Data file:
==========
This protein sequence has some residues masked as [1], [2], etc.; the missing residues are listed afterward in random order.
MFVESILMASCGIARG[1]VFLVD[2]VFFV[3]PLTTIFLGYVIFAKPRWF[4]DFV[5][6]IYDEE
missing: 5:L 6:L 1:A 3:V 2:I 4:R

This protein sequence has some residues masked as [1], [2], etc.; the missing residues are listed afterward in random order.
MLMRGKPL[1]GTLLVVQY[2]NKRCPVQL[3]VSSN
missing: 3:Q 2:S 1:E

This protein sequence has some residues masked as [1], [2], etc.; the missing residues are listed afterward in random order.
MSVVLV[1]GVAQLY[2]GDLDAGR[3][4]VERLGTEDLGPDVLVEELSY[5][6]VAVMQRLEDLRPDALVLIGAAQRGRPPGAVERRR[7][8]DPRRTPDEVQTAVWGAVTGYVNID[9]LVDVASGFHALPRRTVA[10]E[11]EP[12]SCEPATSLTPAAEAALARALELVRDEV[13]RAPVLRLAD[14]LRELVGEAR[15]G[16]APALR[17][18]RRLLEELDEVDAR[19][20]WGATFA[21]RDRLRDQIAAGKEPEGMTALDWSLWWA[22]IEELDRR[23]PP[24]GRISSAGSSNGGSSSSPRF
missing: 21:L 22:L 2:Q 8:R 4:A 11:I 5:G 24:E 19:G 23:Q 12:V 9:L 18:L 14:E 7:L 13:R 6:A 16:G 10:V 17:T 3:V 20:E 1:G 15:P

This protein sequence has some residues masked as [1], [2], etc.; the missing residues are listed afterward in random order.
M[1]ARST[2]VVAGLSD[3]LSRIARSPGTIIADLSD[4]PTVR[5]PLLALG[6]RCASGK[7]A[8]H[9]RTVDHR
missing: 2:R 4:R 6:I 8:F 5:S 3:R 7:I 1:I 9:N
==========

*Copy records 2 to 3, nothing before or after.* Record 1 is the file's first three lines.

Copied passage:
This protein sequence has some residues masked as [1], [2], etc.; the missing residues are listed afterward in random order.
MLMRGKPL[1]GTLLVVQY[2]NKRCPVQL[3]VSSN
missing: 3:Q 2:S 1:E

This protein sequence has some residues masked as [1], [2], etc.; the missing residues are listed afterward in random order.
MSVVLV[1]GVAQLY[2]GDLDAGR[3][4]VERLGTEDLGPDVLVEELSY[5][6]VAVMQRLEDLRPDALVLIGAAQRGRPPGAVERRR[7][8]DPRRTPDEVQTAVWGAVTGYVNID[9]LVDVASGFHALPRRTVA[10]E[11]EP[12]SCEPATSLTPAAEAALARALELVRDEV[13]RAPVLRLAD[14]LRELVGEAR[15]G[16]APALR[17][18]RRLLEELDEVDAR[19][20]WGATFA[21]RDRLRDQIAAGKEPEGMTALDWSLWWA[22]IEELDRR[23]PP[24]GRISSAGSSNGGSSSSPRF
missing: 21:L 22:L 2:Q 8:R 4:A 11:I 5:G 24:E 19:G 23:Q 12:V 9:L 18:L 14:E 7:L 13:R 6:A 16:G 10:V 17:T 3:V 20:E 1:G 15:P